Aromatic hydrocarbon A hydrocarbon with a chemistry similar to that of benzene. Aromatic hydrocarbons are either benzenoid or nonbenzenoid. Benzenoid aromatic hydrocarbons contain one or more benzene rings and are by far the more common and the more important commercially. Nonbenzenoid aromatic hydrocarbons have carbon rings that are either smaller or larger than the six-membered benzene ring. Their importance arises mainly from a theoretical interest in understanding those structural features that impart the property of aromaticity.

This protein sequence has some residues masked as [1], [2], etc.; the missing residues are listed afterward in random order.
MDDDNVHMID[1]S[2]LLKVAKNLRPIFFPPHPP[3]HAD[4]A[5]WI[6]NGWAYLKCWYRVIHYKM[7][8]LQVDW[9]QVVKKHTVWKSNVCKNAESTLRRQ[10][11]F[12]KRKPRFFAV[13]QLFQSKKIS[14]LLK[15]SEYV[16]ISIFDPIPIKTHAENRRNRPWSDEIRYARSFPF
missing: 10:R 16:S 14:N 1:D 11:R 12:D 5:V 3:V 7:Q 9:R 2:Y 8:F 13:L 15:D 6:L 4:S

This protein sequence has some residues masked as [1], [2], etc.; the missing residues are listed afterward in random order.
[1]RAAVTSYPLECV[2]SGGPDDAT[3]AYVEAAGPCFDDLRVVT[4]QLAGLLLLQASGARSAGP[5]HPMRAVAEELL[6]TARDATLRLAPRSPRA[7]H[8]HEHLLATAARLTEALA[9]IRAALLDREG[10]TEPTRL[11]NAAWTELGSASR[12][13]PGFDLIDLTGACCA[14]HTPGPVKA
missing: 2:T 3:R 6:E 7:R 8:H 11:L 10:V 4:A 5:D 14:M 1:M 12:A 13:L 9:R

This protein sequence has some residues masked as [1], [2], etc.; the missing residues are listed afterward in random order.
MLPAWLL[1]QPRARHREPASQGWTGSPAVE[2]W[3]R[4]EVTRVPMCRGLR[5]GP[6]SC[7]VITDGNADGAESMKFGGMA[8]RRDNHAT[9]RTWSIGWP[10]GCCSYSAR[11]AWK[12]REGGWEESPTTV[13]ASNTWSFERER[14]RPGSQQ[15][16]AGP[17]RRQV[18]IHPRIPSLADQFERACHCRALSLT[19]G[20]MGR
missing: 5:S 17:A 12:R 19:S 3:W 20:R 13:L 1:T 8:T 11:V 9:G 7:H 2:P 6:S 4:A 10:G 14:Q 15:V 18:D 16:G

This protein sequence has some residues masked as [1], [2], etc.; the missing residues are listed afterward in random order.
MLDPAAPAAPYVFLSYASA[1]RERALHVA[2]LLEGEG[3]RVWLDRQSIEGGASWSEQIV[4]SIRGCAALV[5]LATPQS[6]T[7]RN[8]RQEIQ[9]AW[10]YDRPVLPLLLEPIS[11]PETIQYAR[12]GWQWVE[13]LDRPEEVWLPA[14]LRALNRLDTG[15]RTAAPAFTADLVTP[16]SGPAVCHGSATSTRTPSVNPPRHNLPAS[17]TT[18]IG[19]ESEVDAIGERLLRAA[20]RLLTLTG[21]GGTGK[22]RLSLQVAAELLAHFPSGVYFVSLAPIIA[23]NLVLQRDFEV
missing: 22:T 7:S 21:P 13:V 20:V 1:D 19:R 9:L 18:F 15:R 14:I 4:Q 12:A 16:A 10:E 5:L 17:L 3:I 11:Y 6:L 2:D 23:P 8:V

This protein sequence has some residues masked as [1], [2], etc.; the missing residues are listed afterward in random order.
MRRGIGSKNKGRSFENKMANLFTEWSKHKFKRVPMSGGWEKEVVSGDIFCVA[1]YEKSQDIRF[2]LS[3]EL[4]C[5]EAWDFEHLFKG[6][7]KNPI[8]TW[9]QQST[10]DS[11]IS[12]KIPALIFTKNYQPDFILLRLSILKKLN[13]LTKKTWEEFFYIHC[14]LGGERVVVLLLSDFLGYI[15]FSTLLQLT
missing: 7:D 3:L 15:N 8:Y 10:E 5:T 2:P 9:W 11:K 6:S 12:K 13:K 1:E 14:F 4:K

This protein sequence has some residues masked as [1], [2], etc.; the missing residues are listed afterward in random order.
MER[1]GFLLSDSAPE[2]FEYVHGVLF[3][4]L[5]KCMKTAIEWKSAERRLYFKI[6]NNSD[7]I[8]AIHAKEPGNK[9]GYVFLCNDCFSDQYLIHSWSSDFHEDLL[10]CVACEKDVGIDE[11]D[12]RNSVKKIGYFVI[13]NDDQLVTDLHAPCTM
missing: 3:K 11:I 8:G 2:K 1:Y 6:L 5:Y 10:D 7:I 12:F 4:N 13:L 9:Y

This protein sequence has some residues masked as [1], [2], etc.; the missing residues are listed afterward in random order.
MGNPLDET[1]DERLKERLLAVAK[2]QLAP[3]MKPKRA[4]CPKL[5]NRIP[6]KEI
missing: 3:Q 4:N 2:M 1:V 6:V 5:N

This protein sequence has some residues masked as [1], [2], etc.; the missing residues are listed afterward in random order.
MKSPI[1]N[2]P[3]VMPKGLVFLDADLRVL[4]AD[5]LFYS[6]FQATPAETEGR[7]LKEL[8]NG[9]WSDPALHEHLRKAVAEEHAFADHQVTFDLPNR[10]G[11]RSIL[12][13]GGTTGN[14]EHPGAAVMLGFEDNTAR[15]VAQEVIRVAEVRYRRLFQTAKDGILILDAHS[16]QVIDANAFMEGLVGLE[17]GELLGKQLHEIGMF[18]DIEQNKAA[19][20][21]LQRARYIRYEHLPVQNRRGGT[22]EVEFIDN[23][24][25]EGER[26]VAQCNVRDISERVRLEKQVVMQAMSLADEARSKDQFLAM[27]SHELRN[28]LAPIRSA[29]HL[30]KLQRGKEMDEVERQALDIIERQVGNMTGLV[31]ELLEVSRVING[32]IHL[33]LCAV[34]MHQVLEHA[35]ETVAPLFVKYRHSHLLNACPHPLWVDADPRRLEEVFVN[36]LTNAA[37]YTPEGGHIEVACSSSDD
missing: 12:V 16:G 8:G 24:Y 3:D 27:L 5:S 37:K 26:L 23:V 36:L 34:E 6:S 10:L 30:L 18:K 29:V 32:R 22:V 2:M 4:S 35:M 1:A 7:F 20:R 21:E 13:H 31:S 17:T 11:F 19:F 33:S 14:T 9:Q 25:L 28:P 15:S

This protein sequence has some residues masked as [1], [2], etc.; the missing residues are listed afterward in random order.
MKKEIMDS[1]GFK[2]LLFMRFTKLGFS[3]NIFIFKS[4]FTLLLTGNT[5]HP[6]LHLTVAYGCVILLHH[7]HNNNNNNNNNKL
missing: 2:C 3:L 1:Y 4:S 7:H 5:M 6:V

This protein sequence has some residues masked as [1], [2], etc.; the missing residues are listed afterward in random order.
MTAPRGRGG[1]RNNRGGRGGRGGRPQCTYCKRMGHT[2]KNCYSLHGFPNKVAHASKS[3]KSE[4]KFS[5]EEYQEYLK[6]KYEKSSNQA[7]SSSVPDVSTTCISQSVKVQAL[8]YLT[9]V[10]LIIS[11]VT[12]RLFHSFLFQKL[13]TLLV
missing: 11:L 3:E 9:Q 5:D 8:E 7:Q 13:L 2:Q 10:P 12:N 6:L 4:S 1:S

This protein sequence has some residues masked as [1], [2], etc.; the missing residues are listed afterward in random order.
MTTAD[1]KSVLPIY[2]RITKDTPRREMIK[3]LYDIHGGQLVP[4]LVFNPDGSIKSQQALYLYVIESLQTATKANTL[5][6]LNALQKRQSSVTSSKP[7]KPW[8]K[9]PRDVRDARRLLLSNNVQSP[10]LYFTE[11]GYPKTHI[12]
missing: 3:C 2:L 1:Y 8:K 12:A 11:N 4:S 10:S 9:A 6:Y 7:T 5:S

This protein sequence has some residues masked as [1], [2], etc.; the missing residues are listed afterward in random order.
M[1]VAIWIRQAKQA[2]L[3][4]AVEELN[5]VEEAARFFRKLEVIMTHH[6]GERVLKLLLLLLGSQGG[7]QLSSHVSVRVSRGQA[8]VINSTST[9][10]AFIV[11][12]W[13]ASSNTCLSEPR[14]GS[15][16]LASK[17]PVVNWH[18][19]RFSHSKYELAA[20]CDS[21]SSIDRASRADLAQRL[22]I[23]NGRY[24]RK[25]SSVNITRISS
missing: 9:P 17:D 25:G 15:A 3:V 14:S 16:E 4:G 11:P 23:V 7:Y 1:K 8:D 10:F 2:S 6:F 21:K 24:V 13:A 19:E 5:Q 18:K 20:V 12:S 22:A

Benzenoid aromatic hydrocarbons are also called arenes. Benzene itself is the prototypical arene. The properties associated with aromaticity have little to do with aroma, although the aromatic hydrocarbons were first studied in connection with naturally occurring fragrances. Instead, these compounds possess special stability; take part in certain types of reactions; and exhibit persistence of the structural integrity of aromatic rings during chemical reactions, while groups attached to those rings are chemically altered or manipulated.
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